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Rights Group: 31 Killed in Mogadishu | ASHARQ AL-AWSAT English Archive 2005 -2017
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MOGADISHU, Somalia, (AP) – Fighting in Somalia’s capital has killed 31 civilians and wounded 60 in the past 24 hours, a local human rights group said Tuesday.

The battles began Monday when insurgents attacked government bases, said Sudan Ali Ahmed, chairman of Elman Human Rights, an independent Somali group.

His organization arrived at the death toll by contacting hospitals and doing its own surveys throughout the city.

“Thirty-one civilians were killed and another 60 were wounded in the past 24 hours,” Ahmed told The Associated Press.

Ethiopian troops, who are in Mogadishu to protect Somalia’s fragile government, opened fire after a bomb went off near their base, he said.

The blast was followed by a bomb attack on a public minibus, several grenade explosions and a gunbattle with police, witnesses and authorities said.

Mogadishu, one of the world’s most violent cities, has been ravaged by fighting that pits Somali troops and their Ethiopian allies against insurgents who are trying to topple the fragile administration. Thousands of civilians have been caught in the crossfire this year, killed by roadside bombs, mortar and grenade attacks and land mines.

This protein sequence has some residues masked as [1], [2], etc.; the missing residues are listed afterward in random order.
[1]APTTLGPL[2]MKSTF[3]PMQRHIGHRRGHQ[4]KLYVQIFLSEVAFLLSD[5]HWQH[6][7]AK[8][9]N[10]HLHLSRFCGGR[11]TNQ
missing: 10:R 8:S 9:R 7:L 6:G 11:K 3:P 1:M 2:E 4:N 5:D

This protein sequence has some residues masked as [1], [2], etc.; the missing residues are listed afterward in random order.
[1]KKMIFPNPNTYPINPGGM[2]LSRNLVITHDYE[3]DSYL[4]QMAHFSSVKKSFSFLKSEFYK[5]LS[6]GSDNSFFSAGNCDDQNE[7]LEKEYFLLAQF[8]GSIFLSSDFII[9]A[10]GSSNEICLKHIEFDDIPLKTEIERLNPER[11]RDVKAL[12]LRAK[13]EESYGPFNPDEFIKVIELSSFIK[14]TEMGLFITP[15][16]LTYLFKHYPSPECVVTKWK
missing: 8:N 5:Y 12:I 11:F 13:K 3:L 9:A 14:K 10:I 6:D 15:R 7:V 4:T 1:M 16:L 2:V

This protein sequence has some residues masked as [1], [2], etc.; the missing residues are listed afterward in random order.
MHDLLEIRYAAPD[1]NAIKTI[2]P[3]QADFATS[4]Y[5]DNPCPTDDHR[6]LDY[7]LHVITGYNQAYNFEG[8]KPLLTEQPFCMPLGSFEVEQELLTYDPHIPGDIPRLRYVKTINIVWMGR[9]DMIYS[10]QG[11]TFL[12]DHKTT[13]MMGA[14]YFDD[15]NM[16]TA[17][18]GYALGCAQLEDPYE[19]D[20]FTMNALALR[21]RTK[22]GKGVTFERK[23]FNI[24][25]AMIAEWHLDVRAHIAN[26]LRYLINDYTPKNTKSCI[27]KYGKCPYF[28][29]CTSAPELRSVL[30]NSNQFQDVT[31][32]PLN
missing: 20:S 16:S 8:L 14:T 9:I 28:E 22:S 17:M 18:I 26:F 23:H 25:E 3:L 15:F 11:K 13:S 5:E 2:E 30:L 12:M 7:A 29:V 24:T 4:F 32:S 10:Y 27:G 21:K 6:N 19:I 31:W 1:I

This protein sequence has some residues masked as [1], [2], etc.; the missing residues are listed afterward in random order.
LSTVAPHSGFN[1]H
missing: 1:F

Islamic militants vowed to conduct an insurgency in December, when they were toppled by Ethiopian troops supporting Somalia’s government. Somalia has been mired in chaos since 1991, when warlords overthrew dictator Mohamed Siad Barre and then turned on each other.

Somalia’s U.N.-backed government was formed in 2004 but has struggled to assert any real control.

The latest bloodshed comes as a leading human rights group denounced all sides in the conflict, saying they have committed serious violations of humanitarian law, with indiscriminate attacks on civilian neighborhoods and hospitals.

“None of the parties has taken — as international law requires — all feasible precautions to spare the civilian population from the effects of attacks,” New York-based Human Rights Watch said in a report released Monday.